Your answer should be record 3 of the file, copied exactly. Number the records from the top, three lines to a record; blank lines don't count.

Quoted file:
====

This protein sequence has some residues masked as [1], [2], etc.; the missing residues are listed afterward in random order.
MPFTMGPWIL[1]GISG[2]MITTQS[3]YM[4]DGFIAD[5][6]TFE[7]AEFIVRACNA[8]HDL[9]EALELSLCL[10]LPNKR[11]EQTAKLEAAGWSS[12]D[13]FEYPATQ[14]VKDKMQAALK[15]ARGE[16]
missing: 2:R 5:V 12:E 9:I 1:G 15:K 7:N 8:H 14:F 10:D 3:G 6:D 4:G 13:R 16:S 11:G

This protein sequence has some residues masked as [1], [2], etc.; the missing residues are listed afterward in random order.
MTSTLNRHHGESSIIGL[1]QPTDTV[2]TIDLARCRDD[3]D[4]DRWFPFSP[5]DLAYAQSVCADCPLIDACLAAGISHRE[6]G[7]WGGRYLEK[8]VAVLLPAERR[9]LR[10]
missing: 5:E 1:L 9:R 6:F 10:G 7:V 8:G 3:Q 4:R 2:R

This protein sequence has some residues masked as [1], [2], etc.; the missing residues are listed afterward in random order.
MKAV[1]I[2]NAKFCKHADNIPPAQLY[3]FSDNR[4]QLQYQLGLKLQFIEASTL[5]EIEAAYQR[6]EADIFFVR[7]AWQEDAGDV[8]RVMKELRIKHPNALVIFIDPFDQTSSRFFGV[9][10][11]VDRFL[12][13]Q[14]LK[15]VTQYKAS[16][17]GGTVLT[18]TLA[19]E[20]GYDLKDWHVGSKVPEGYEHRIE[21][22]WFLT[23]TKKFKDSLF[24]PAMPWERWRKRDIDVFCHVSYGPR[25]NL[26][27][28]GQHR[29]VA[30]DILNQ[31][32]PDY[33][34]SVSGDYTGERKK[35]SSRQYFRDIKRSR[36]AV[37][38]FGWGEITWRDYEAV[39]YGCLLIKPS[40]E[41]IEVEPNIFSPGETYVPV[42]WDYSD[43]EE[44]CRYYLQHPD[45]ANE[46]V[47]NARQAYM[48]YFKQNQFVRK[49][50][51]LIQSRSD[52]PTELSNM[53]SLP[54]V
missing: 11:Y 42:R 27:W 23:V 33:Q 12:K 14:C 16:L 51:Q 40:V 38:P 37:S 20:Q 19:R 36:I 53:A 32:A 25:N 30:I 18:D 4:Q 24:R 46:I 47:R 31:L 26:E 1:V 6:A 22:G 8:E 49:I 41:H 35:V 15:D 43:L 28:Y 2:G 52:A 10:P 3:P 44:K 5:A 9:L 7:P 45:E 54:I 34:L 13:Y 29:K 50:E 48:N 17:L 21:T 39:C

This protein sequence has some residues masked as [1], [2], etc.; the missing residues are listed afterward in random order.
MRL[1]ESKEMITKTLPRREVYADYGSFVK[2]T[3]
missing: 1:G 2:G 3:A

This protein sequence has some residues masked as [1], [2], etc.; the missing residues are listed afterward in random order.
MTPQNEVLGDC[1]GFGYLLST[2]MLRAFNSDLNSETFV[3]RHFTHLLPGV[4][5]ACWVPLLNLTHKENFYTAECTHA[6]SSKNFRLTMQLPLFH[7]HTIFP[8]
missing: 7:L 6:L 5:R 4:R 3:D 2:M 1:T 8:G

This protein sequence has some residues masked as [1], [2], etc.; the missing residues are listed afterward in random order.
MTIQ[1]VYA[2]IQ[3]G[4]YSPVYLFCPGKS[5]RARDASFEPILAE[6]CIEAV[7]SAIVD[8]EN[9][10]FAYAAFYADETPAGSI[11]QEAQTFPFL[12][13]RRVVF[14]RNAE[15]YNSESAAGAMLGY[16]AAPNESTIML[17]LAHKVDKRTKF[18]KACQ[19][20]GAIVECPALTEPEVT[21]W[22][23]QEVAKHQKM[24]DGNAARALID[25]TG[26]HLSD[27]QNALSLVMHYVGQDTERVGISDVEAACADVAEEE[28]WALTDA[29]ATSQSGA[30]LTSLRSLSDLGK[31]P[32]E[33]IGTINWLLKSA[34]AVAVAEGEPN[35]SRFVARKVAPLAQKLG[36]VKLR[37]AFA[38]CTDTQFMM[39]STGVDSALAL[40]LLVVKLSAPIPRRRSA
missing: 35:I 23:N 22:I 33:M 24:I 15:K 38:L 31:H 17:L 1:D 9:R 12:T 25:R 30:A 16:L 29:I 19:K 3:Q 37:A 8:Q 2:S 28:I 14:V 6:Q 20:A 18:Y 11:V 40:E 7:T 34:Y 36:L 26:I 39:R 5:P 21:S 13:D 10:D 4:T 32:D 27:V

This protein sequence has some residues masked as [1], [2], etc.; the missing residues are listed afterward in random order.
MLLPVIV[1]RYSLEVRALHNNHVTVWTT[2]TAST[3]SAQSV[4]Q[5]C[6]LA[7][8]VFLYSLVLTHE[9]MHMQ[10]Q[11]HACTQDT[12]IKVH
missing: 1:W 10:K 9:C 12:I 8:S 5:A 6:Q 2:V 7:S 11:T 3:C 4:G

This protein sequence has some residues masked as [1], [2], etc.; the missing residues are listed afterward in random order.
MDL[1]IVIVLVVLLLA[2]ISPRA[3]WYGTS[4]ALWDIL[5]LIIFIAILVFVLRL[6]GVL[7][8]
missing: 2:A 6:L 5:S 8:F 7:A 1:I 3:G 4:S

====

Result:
This protein sequence has some residues masked as [1], [2], etc.; the missing residues are listed afterward in random order.
MKAV[1]I[2]NAKFCKHADNIPPAQLY[3]FSDNR[4]QLQYQLGLKLQFIEASTL[5]EIEAAYQR[6]EADIFFVR[7]AWQEDAGDV[8]RVMKELRIKHPNALVIFIDPFDQTSSRFFGV[9][10][11]VDRFL[12][13]Q[14]LK[15]VTQYKAS[16][17]GGTVLT[18]TLA[19]E[20]GYDLKDWHVGSKVPEGYEHRIE[21][22]WFLT[23]TKKFKDSLF[24]PAMPWERWRKRDIDVFCHVSYGPR[25]NL[26][27][28]GQHR[29]VA[30]DILNQ[31][32]PDY[33][34]SVSGDYTGERKK[35]SSRQYFRDIKRSR[36]AV[37][38]FGWGEITWRDYEAV[39]YGCLLIKPS[40]E[41]IEVEPNIFSPGETYVPV[42]WDYSD[43]EE[44]CRYYLQHPD[45]ANE[46]V[47]NARQAYM[48]YFKQNQFVRK[49][50][51]LIQSRSD[52]PTELSNM[53]SLP[54]V
missing: 11:Y 42:R 27:W 23:V 33:Q 12:K 14:C 16:L 51:Q 40:V 38:P 37:S 20:Q 19:R 36:I 53:A 32:A 25:N 30:I 18:D 4:Q 24:R 46:I 47:R 31:L 26:E 1:V 6:A 22:G 8:E 49:I 41:H 35:V 15:D 43:L 28:Y 2:G 52:A 10:P 3:P 44:K 5:A 9:L 7:P 45:E 54:I 34:L 13:Y 29:K 50:E 48:N 17:L 21:T 39:C